Click trajectories end to end analysis of the spam value chain
Download
1 / 26

Click Trajectories: End-to-End Analysis of the Spam Value Chain - PowerPoint PPT Presentation


  • 107 Views
  • Uploaded on

Click Trajectories: End-to-End Analysis of the Spam Value Chain.

loader
I am the owner, or an agent authorized to act on behalf of the owner, of the copyrighted work described.
capcha
Download Presentation

PowerPoint Slideshow about ' Click Trajectories: End-to-End Analysis of the Spam Value Chain' - ornice


An Image/Link below is provided (as is) to download presentation

Download Policy: Content on the Website is provided to you AS IS for your information and personal use and may not be sold / licensed / shared on other websites without getting consent from its author.While downloading, if for some reason you are not able to download a presentation, the publisher may have deleted the file from their server.


- - - - - - - - - - - - - - - - - - - - - - - - - - E N D - - - - - - - - - - - - - - - - - - - - - - - - - -
Presentation Transcript
Click trajectories end to end analysis of the spam value chain

Click Trajectories: End-to-End Analysis of the Spam Value Chain

Author : Kirill Levchenko, Andreas Pitsillidis, NehaChachra, Brandon Enright, M’arkF’elegyh’azi, Chris Grier, Tristan Halvorson, Chris Kanich, Christian Kreibich, He Liu, Damon McCoy, Nicholas Weaver, Vern Paxson, Geoffrey M. Voelker, Stefan Savage

Source : IEEE Symposium on Security and Privacy , 2011

Reporter : MinHao Wu


Outline
Outline Chain

  • Introduction

  • Related work

  • Data collection methodology

  • Analysis

  • Conclusion


Introduction
Introduction Chain

  • Spam-based advertising is a business

  • While it has engendered both widespread antipathy and a multi-billion dollar anti-spam industry, it continues to exist because it fuels a profitable enterprise

  • quantifies the full set of resources employed to monetize spam email— including naming, hosting, payment and fulfillment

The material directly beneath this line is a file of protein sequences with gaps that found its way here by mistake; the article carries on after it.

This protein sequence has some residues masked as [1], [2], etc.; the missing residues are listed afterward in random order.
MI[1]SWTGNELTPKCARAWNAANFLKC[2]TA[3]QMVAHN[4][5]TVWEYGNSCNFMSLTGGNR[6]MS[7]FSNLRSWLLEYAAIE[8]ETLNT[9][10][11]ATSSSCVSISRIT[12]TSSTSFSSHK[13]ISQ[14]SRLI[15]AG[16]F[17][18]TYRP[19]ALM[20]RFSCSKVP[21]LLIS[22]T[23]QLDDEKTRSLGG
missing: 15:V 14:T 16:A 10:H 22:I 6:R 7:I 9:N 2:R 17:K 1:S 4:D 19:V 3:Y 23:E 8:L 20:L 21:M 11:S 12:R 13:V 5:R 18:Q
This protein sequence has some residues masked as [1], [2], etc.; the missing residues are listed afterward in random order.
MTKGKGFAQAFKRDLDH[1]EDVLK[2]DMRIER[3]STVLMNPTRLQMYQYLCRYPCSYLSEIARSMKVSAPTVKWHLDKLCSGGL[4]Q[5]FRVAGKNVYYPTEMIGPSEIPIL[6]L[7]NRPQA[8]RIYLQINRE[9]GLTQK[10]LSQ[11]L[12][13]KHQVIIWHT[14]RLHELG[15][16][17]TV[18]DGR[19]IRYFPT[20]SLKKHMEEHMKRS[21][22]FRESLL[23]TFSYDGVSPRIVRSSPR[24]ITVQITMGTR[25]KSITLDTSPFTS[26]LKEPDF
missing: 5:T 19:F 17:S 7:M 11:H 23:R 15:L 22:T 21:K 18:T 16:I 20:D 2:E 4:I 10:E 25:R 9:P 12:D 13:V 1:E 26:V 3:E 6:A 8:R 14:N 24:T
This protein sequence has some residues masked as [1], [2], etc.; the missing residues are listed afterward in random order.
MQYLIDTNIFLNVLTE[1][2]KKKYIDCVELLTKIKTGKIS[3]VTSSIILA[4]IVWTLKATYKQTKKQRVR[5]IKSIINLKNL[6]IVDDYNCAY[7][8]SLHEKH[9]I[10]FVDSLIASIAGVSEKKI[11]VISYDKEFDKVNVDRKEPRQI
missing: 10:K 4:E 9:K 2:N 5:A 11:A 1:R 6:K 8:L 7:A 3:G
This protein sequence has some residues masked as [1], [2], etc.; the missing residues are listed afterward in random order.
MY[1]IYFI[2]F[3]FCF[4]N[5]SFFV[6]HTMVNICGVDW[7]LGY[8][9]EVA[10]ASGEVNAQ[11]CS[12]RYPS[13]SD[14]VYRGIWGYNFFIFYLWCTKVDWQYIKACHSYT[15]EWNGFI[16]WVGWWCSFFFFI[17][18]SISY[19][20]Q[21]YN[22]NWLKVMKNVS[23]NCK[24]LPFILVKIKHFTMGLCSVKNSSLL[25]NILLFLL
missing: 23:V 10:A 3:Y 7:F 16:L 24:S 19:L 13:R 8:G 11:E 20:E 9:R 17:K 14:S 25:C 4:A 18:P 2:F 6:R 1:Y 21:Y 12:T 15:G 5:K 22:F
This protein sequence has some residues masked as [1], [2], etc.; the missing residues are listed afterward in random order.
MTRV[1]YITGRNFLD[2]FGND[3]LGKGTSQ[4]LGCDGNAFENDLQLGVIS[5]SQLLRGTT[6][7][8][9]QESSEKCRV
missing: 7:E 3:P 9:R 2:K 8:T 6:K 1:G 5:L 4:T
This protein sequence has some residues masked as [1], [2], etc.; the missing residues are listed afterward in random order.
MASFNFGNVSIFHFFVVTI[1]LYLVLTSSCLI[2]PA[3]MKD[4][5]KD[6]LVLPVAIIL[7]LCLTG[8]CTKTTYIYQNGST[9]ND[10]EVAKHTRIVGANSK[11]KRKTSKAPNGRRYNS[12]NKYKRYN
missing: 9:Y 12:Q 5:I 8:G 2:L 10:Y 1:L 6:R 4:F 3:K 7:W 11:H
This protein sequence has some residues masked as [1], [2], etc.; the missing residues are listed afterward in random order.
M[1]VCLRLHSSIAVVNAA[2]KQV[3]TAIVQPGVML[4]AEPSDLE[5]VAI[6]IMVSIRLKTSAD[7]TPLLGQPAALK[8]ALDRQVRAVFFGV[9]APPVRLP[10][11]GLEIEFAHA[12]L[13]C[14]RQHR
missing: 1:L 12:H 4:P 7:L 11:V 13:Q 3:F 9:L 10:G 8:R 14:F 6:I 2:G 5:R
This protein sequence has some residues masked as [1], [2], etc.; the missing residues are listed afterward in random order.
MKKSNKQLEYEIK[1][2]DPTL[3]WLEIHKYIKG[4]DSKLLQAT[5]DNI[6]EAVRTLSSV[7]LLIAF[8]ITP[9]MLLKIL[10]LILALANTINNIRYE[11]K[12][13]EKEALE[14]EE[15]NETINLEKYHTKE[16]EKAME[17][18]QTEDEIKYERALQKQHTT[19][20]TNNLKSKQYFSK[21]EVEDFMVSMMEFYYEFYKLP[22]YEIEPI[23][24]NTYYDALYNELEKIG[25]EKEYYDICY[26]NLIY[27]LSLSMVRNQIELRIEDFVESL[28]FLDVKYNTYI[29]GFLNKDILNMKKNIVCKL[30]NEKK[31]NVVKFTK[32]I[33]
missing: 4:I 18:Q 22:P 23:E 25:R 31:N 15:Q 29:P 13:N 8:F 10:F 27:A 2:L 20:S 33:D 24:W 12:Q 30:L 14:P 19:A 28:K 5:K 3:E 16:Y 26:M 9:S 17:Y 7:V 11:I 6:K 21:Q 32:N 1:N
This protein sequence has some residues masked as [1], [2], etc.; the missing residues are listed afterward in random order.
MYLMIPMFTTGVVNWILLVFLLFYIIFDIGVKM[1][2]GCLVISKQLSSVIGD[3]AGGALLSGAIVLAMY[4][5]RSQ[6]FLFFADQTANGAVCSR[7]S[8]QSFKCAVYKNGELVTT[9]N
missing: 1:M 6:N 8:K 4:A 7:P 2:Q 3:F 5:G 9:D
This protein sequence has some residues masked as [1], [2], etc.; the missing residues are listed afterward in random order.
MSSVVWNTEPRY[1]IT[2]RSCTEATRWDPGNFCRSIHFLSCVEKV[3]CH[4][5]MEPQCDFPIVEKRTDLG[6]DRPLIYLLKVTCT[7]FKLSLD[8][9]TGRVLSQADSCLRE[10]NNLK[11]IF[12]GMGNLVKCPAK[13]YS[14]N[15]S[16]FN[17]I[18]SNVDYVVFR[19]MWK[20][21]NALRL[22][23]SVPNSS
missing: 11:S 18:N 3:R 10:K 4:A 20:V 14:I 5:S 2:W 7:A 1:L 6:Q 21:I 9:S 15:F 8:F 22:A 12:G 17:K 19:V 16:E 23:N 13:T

• Collect spam-advertised URLs Chain

    • data sources of varying types, some of which are provided by third parties, while others we collect ourselves.

    • we focus on the URLs embedded within such email, since these are the vectors used to drive recipient traffic to particular Web sites.

    • the “bot” feeds tend to be focused spam sources, while the other feeds are spam sinks comprised of a blend of spam from a variety of sources.


  • Crawler Chaindata

    • DNS Crawler

      • From each URL, we extract both the fully qualified domain name and the registered domain suffix.

      • for example, if we see a domain foo.bar.co.uk we will extract both foo.bar.co.uk as well as bar.co.uk

      • We ignore URLs with IPv4 addresses (just 0.36% of URLs) or invalidly formatted domain names, as well as duplicate domains already queried within the last day


  • Web ChainCrawler

    • The Web crawler replicates the experience

    • It captures any application-level redirects (HTML, JavaScript, Flash)

    • For this study we crawled nearly 15 million URLs, of which we successfully visited and downloaded correct Web content for over 6 million


  • Content Clustering and ChainTagging